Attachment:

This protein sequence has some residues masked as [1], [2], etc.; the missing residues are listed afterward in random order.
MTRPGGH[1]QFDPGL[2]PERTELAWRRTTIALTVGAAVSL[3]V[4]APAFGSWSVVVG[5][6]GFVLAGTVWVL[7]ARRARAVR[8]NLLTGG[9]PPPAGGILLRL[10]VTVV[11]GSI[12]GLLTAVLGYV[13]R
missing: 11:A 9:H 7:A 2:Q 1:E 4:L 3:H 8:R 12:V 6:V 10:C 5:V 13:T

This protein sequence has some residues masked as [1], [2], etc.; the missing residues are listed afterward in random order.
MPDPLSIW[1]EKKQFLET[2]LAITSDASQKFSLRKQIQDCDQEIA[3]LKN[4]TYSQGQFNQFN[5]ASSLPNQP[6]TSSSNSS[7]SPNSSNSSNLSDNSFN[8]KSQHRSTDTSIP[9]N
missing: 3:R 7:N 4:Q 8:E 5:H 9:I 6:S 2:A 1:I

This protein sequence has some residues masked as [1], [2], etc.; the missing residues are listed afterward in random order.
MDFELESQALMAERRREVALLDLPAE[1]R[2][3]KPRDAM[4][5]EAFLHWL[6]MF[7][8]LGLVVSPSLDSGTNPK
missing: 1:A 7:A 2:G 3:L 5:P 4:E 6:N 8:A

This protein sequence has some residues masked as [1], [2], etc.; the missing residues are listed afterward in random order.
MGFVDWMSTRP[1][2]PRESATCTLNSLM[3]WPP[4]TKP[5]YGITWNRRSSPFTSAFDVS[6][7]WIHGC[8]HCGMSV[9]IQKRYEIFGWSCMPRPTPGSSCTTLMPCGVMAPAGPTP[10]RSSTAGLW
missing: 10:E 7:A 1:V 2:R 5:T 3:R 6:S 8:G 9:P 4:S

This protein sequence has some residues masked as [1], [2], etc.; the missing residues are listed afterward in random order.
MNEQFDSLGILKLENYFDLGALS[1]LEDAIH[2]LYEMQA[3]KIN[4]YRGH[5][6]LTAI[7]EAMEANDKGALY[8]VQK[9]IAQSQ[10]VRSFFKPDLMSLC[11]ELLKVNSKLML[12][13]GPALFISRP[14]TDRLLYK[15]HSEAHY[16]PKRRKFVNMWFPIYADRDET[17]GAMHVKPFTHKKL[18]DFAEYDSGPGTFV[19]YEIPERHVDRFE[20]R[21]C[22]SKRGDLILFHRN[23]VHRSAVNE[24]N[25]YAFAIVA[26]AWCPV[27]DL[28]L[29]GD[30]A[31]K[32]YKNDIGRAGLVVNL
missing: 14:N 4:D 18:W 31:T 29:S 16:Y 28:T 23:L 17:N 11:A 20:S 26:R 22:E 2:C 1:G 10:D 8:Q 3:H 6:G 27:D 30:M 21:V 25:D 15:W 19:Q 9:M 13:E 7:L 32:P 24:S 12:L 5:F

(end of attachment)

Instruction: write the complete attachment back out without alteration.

This protein sequence has some residues masked as [1], [2], etc.; the missing residues are listed afterward in random order.
MTRPGGH[1]QFDPGL[2]PERTELAWRRTTIALTVGAAVSL[3]V[4]APAFGSWSVVVG[5][6]GFVLAGTVWVL[7]ARRARAVR[8]NLLTGG[9]PPPAGGILLRL[10]VTVV[11]GSI[12]GLLTAVLGYV[13]R
missing: 11:A 9:H 7:A 2:Q 1:E 4:L 3:H 8:R 12:V 6:V 10:C 5:V 13:T

This protein sequence has some residues masked as [1], [2], etc.; the missing residues are listed afterward in random order.
MPDPLSIW[1]EKKQFLET[2]LAITSDASQKFSLRKQIQDCDQEIA[3]LKN[4]TYSQGQFNQFN[5]ASSLPNQP[6]TSSSNSS[7]SPNSSNSSNLSDNSFN[8]KSQHRSTDTSIP[9]N
missing: 3:R 7:N 4:Q 8:E 5:H 9:I 6:S 2:A 1:I

This protein sequence has some residues masked as [1], [2], etc.; the missing residues are listed afterward in random order.
MDFELESQALMAERRREVALLDLPAE[1]R[2][3]KPRDAM[4][5]EAFLHWL[6]MF[7][8]LGLVVSPSLDSGTNPK
missing: 1:A 7:A 2:G 3:L 5:P 4:E 6:N 8:A

This protein sequence has some residues masked as [1], [2], etc.; the missing residues are listed afterward in random order.
MGFVDWMSTRP[1][2]PRESATCTLNSLM[3]WPP[4]TKP[5]YGITWNRRSSPFTSAFDVS[6][7]WIHGC[8]HCGMSV[9]IQKRYEIFGWSCMPRPTPGSSCTTLMPCGVMAPAGPTP[10]RSSTAGLW
missing: 10:E 7:A 1:V 2:R 5:T 3:R 6:S 8:G 9:P 4:S

This protein sequence has some residues masked as [1], [2], etc.; the missing residues are listed afterward in random order.
MNEQFDSLGILKLENYFDLGALS[1]LEDAIH[2]LYEMQA[3]KIN[4]YRGH[5][6]LTAI[7]EAMEANDKGALY[8]VQK[9]IAQSQ[10]VRSFFKPDLMSLC[11]ELLKVNSKLML[12][13]GPALFISRP[14]TDRLLYK[15]HSEAHY[16]PKRRKFVNMWFPIYADRDET[17]GAMHVKPFTHKKL[18]DFAEYDSGPGTFV[19]YEIPERHVDRFE[20]R[21]C[22]SKRGDLILFHRN[23]VHRSAVNE[24]N[25]YAFAIVA[26]AWCPV[27]DL[28]L[29]GD[30]A[31]K[32]YKNDIGRAGLVVNL
missing: 14:N 4:D 18:W 31:T 29:S 16:Y 28:T 23:L 17:N 11:A 20:S 26:R 22:E 2:C 1:G 10:D 8:Q 3:H 6:G 27:D 30:M 21:V 25:D 15:W 19:Q 9:M 13:E 7:L 32:P 24:S 12:L 5:F